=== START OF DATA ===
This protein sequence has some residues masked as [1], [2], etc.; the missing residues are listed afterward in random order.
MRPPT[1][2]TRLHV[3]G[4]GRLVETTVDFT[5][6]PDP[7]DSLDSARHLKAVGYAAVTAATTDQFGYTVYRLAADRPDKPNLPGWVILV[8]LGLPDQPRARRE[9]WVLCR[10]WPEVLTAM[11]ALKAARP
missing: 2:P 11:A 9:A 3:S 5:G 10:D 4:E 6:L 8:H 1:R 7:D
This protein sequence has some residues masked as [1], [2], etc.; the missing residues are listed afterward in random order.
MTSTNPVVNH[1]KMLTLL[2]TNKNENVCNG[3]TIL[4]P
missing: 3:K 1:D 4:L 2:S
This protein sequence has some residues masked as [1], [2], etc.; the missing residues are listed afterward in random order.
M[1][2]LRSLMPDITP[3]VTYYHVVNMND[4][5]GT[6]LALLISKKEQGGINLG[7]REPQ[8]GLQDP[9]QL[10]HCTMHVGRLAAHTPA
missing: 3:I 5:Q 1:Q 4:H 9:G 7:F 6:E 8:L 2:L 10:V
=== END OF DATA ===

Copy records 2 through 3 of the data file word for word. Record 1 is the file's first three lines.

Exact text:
This protein sequence has some residues masked as [1], [2], etc.; the missing residues are listed afterward in random order.
MTSTNPVVNH[1]KMLTLL[2]TNKNENVCNG[3]TIL[4]P
missing: 3:K 1:D 4:L 2:S
This protein sequence has some residues masked as [1], [2], etc.; the missing residues are listed afterward in random order.
M[1][2]LRSLMPDITP[3]VTYYHVVNMND[4][5]GT[6]LALLISKKEQGGINLG[7]REPQ[8]GLQDP[9]QL[10]HCTMHVGRLAAHTPA
missing: 3:I 5:Q 1:Q 4:H 9:G 7:F 6:E 8:L 2:L 10:V